What Booze Teaches Us About Money

By Brittany Lyte on 5 October 2016 0 comments

Alcohol gets a bad rap for numbing the brain. But as it turns out, there are some positive benefits to responsible indulgence in wine, beer, or whiskey, too. A couple of drinks can increase your creativity, promote better and deeper sleep, and make you feel at ease. And moderate wine consumption can reduce your risk of heart disease, heart attack, and diabetes. Now here's a benefit of alcohol consumption that you maybe haven't heard: A healthy relationship to alcohol can pave the way for improved fiscal health. Yes, we're serious. And we've got the logic to back it up. Here are a few ways in which a little booze can boost your financial literacy.

Wine Teaches Us to Develop a Knack for Value Forecasting

If you've ever been to a wine tasting, you know that the ability to sniff out the complexity of flavors before the stuff ever touches the tongue is a celebrated form of art. Likewise, the ability to forecast a stock's future value based on historical trends, an industry's present-day performance, and the current economic climate is more skill than gamble.

"Once you learn how to give wine a good sniff, you'll begin to develop the ability to isolate flavors — to notice the way they unfold and interact — and, to some degree, assign language to describe them," reads Wine Enthusiast magazine's guide to wine tasting for beginners. "This is exactly what wine professionals — those who make, sell, buy, and write about wine — are able to do."

Sounds a bit like the skills needed to succeed in playing the stock market, doesn't it? Indeed, the methods used in wine selection aren't much different from those used by skilled stock traders and investors. So the next time you go wine tasting or select a bottle of red, think about all of the subtle ways in which you're assessing a wine's taste and value, and remember to apply that same circumspection when maneuvering your personal stock trades and purchases.

Beer Teaches Us the Value of Seeing the Big Picture

It's Friday night. You get home and pour yourself a pint of beer. But no so fast! No matter how eager you are to unwind from the work week, a hasty pour is ill-advised. Pour slowly. This way, you'll avoid the foam.

Why?

Imagine for a moment that the beer in your glass is a publically traded company. For example's sake, let's call it Microsoft. Congratulations, you are officially a Microsoft shareholder. If the beer is Microsoft, then the foam on top represents all of the daily trades that cause Microsoft's stock value to fluctuate. The value of your stock is in constant flux. Up and down and up and down it goes.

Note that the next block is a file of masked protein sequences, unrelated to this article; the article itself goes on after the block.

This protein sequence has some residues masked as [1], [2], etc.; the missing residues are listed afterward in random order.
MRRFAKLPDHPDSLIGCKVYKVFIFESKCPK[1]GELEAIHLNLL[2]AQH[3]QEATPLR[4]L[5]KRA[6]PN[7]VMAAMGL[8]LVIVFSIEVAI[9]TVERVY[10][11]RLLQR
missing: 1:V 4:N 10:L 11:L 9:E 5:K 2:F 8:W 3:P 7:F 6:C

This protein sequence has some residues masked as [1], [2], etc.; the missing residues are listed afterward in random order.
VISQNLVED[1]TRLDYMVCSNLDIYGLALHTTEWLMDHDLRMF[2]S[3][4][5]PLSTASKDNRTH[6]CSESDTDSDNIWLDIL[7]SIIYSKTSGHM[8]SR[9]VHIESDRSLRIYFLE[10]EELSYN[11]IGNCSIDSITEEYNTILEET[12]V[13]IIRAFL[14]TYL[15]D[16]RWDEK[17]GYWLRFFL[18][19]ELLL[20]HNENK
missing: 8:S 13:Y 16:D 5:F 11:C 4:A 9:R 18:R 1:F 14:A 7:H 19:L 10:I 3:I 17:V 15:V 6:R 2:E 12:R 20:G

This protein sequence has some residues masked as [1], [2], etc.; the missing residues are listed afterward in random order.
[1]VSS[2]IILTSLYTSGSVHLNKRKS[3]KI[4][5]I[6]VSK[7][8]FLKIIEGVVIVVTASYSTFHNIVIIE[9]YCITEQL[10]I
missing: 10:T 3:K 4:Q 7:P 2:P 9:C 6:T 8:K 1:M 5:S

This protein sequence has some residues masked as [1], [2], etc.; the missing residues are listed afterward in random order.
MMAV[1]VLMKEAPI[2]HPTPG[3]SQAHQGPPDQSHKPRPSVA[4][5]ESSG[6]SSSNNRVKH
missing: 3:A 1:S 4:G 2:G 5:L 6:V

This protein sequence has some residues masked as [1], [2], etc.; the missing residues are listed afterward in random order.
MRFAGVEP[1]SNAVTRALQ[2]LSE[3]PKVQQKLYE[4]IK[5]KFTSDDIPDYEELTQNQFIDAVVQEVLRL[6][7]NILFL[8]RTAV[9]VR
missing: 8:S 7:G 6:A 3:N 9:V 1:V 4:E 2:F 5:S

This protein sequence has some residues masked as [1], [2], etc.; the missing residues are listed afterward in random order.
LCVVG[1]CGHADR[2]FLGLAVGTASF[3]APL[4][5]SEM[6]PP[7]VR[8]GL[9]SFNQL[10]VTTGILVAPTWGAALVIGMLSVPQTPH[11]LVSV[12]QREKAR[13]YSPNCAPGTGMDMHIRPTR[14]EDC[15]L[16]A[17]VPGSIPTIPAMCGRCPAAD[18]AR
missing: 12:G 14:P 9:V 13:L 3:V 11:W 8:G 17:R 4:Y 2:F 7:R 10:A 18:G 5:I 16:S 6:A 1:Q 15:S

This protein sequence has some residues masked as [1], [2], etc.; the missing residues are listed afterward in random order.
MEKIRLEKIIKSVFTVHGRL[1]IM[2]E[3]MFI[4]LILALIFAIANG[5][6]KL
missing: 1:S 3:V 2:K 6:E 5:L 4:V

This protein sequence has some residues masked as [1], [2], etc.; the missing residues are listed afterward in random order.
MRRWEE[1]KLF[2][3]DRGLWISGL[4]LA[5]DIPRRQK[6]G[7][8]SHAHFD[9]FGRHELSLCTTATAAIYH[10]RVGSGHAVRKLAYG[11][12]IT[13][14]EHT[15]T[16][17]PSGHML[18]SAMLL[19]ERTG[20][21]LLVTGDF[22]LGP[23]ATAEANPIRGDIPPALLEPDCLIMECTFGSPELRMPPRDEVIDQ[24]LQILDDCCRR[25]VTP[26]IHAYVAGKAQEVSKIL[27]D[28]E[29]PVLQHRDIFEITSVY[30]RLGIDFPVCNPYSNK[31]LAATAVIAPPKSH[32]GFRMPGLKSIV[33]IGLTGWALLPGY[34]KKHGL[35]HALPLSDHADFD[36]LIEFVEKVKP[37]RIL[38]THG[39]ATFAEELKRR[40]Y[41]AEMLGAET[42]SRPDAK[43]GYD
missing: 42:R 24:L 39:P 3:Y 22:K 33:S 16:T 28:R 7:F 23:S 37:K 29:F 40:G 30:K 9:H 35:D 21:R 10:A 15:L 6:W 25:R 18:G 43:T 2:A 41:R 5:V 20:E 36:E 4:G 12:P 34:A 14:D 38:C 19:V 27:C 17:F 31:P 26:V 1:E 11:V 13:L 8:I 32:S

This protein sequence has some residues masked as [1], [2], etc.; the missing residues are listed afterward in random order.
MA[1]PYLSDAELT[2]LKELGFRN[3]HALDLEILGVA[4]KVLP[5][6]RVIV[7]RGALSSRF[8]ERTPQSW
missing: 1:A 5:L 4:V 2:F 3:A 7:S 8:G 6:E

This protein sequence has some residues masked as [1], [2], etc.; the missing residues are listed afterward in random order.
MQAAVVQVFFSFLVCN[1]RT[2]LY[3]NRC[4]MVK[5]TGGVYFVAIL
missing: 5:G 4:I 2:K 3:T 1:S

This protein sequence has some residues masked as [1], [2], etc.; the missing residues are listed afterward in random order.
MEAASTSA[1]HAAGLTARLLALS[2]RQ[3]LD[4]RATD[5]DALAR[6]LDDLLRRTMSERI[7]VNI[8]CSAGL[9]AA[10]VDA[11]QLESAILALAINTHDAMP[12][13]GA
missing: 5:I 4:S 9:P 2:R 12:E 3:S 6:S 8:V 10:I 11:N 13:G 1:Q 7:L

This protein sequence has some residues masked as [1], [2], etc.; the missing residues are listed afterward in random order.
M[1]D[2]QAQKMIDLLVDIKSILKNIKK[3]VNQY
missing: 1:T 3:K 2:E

As a Microsoft shareholder, you want to know how all of these trades are affecting the value of your shares, right? Not so, according to The Simple Path To Wealth author Jim Collins. When a stock price jolts up high or sinks down low, it's hard to know what to make of it. Even the top day traders struggle to make sense of it all. Is a big daily point loss indicative of real loss in company value? Or is it just a little hiccup — background noise — soon to be forgotten by month's end? Bottom line: It's hard to say.

Now, you want to make smart trades, right? So you're going to want to be able to develop some skill in assessing your stock's real value. That's where the ability to differentiate between all those little hiccups and the real ebb and flow in your stock's value are going to come in handy. If you distract yourself with the background noise — if you crowd your pint glass with foam — you're going to have a hard time zeroing in on what's really going on. And what is really going on? Well, look at your annual shareholder statements. Take a peek at the monthly ones, too. These monthly and yearly value fluctuations show real trends. Not insignificant hiccups, but trends.

Whiskey Teaches Us That the Best Things Take Time

A good whiskey takes years to mature. And, if we're talking high-end whiskey, then it's safe to bet it was left to age in a barrel for 10-20 years. Indeed, the world's oldest whiskey developed its complex, woody flavor over a period of 70 years. If the cask had been popped open and poured out sooner, it simply wouldn't have been as valuable, nor as good.

In whiskey, like in saving for retirement, patience is a virtue. So is an enduring commitment to making small, incremental steps toward a future goal — be it a good spirit or a comfortable golden years era. That's why, in many ways, it can be helpful to think of your long-haul effort to save for retirement as a journey to make a really great whiskey. Set and stick to a realistic savings goal, make smart investments, and live within your means. This stuff isn't easy, and it's certainly not always fun, but there's big payoff to be had for all your efforts. Like when you reach your 60s with a sizable nest egg to show for all your hard work. And when you reach that wonderful day, why not consider celebrating with whiskey? After all, you've earned it.

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